The Australian technology industry roared back to life following a steep first quarter selloff. After peaking on Feb. 17, 2020, the S&P/ASX All Technology Index plunged 46.8%, bottoming on March 23 at the height of the pandemic-led market selloff. Around this time, however, investors realized that Australia’s technology-oriented companies—many of which are involved in innovative payment processing solutions, software development, and in supporting e-commerce across various industries—were likely to be less affected by—and may even benefit from—the pandemic-related economic and social dislocations.
Between the low on March 23 and June 19, 2020, the index gained a whopping 84.4%, leaving it just 2% off its all-time high and up nearly 10% YTD. Meanwhile, the broad market S&P/ASX 200 remained down about 10% for the year. As illustrated in Exhibit 1, the S&P/ASX All Technology Index outperformed all major sectors of the Australian stock market by a wide margin YTD and over the past 12 months.
Broad-Based Contribution Drove Index Rebound
Drilling down into stock-level performance, we can see that although Afterpay was a clear standout, gaining nearly 560% and accounting for about one-quarter of the index’s total return since the March 2020 low, the overall rebound in index performance was broad based. In fact, all 46 constituent companies posted positive returns between March 23 and June 19, 2020, and about one quarter of the total index return was generated by companies outside of the top 10 contributors.
Addition of Seek Headlines First Post-Launch Index Rebalance
The S&P/ASX All Technology Index underwent its first rebalance since launching in February 2020, and the review resulted in five company additions and one deletion. Best known for its online job matching platforms, Seek was added to the index following its GICS reclassification from Human Resources and Employment Services, which is not eligible for inclusion, to Interactive Media and Services, which is eligible. With a float market cap in excess of AUD 7 billion, Seek entered the index as the third-largest constituent with a weight of 8.7%. Nitro Software and Tyro Payments, both of which went public in December 2019, were also added, as were RPMGlobal Holdings and Temple & Webster Group. Over the Wire Holdings was the only existing constituent dropped from the index.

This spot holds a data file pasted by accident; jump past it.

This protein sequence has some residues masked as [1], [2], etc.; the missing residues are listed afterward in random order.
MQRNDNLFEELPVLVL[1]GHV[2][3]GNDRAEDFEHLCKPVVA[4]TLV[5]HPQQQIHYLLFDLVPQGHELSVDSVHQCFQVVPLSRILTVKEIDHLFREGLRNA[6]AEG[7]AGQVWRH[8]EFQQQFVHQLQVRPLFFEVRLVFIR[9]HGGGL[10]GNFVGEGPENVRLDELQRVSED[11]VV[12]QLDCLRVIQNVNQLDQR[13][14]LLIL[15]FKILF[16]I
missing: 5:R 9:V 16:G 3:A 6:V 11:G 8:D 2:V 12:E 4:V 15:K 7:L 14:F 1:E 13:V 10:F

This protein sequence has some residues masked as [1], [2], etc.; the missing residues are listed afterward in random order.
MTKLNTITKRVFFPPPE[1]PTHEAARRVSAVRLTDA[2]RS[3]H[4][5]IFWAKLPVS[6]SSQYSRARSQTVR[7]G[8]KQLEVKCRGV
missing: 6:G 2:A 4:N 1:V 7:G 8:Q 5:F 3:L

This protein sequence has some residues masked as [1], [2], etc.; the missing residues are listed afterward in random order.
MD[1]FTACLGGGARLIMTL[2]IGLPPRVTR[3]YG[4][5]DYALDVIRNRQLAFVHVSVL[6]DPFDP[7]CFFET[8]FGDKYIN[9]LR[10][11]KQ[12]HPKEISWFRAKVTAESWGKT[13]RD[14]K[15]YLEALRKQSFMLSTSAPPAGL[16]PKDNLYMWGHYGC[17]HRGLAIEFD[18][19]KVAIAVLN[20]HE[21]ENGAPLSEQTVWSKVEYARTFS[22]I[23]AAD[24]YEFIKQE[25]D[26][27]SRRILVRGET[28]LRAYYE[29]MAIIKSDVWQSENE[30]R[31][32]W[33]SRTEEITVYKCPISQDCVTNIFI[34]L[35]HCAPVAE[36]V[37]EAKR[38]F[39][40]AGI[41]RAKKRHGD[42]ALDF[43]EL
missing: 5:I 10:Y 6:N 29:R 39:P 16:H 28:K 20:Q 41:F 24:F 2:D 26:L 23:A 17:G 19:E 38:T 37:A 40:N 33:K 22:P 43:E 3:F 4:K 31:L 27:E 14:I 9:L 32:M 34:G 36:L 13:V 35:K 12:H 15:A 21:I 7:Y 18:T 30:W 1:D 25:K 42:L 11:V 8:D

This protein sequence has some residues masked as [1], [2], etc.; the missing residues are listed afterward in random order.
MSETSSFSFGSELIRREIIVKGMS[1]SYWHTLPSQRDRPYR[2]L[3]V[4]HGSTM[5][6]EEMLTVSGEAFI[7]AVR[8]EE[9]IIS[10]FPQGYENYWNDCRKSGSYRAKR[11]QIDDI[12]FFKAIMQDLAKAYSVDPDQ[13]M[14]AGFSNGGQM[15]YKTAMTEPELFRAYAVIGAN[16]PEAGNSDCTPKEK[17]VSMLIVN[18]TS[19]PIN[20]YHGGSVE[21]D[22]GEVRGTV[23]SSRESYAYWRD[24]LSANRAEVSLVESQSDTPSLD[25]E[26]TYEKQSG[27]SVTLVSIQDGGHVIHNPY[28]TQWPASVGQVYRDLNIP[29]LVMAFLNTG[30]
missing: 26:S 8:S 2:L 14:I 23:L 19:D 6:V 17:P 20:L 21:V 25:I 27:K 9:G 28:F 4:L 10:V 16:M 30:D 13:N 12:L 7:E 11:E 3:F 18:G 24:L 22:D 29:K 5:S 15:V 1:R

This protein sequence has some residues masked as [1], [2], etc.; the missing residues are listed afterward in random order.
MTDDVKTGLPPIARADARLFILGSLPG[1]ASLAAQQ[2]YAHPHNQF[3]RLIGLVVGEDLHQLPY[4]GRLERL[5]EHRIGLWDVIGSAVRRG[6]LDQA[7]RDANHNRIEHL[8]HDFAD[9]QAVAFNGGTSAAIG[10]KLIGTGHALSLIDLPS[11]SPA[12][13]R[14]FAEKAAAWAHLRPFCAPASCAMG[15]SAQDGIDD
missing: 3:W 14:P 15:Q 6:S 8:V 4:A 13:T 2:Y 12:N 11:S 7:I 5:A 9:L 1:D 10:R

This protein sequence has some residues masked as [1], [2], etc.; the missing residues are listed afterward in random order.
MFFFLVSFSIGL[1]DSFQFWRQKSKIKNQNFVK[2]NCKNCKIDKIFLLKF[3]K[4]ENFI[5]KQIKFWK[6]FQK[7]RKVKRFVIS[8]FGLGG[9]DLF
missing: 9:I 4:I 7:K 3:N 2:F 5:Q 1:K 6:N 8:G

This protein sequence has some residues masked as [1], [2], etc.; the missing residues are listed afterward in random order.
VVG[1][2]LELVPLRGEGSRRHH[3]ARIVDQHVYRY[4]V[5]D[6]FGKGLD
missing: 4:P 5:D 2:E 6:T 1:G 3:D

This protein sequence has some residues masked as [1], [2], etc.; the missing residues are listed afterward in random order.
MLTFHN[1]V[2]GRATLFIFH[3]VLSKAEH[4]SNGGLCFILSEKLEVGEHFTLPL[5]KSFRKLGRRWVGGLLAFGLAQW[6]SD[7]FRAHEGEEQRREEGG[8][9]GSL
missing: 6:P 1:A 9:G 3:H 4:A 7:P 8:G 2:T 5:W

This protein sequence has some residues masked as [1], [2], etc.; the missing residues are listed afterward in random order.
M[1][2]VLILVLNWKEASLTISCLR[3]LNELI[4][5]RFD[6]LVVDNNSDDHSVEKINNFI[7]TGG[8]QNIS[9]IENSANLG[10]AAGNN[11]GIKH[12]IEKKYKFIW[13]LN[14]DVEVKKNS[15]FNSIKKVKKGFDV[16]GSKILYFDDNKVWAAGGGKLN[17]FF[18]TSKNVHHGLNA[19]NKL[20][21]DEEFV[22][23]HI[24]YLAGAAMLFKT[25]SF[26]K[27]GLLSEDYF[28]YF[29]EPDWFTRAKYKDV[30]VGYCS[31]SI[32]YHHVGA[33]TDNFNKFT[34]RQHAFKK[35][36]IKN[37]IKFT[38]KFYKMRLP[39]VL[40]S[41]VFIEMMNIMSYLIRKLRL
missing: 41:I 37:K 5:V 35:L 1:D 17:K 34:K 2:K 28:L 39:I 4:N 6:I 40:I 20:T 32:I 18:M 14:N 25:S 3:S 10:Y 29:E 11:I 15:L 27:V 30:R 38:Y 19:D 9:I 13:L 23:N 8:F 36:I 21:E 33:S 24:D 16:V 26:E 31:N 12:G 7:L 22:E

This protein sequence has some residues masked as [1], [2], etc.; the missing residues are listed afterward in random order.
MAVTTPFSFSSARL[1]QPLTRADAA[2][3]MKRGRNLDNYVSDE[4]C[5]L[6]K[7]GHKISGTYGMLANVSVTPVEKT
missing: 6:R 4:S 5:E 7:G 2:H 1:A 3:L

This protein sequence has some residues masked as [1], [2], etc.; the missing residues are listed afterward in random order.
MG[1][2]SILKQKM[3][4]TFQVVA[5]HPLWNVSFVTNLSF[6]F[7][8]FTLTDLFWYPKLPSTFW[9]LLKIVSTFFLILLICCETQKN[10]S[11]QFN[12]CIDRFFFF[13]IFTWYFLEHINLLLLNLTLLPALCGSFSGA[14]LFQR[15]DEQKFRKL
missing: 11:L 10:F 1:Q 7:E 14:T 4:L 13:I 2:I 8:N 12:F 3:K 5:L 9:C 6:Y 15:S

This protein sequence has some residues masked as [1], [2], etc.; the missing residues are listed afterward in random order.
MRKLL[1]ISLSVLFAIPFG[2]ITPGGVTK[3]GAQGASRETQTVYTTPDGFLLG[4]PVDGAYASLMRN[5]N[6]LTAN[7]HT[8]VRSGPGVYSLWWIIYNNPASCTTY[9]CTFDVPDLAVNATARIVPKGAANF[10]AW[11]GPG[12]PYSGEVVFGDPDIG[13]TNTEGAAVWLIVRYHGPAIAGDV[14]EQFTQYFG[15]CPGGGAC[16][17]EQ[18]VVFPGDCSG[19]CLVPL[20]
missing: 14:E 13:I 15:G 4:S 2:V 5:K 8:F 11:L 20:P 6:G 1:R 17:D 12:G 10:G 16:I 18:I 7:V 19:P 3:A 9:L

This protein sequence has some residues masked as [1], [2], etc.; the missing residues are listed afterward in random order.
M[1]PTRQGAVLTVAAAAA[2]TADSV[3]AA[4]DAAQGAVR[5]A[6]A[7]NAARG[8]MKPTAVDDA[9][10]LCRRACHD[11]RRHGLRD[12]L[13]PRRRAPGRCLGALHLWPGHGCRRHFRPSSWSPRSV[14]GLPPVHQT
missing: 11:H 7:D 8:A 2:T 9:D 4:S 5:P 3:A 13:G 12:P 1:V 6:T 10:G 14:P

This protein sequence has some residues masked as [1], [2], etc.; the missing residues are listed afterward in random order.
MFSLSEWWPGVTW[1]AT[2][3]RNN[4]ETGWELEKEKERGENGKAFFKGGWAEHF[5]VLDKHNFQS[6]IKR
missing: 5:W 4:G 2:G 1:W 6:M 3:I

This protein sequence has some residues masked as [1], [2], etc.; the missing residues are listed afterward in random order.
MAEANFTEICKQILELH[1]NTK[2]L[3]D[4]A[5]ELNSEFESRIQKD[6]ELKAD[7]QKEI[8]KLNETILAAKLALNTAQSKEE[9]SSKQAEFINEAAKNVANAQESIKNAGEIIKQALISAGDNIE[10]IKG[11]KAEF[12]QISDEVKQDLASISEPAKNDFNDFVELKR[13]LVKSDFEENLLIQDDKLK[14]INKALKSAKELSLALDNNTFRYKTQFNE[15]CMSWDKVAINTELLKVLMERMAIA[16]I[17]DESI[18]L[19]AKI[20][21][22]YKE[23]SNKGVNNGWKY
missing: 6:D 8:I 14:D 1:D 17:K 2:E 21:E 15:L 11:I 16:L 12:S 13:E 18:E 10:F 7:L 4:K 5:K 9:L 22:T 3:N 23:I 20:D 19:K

Exhibit 3 illustrates the index composition changes between the end of 2019, the close of June 19, 2020, prior to the rebalance, and the open of June 22, 2020, which reflects the rebalance changes. Afterpay’s nearly 90% YTD share price gain propelled it to the top position, as its index weight nearly doubled. The rise of NextDC from ninth to sixth place was also notable. Finally, the addition of Seek helped to improve the diversification of the index, reducing concentration among the largest components.
The combination of solid returns, the addition of Seek and new technology IPOs has further increased the depth and breadth of Australia’s technology industry. As of June 22, 2020, the total market cap of the S&P/ASX All Technology Index was nearly AUD 116 billion, up 26% from the end of 2019 and nearly double the AUD 63 billion reached at the end of 2018. The index also reached an all-time high in the number of constituents at 50.
It’s been a wild ride since the launch of the S&P/ASX All Technology Index in February 2020. However, the Australian technology industry has been resilient and clearly demonstrated its role as a unique, high-growth area of the Australian equity market during difficult times.The posts on this blog are opinions, not advice. Please read our Disclaimers.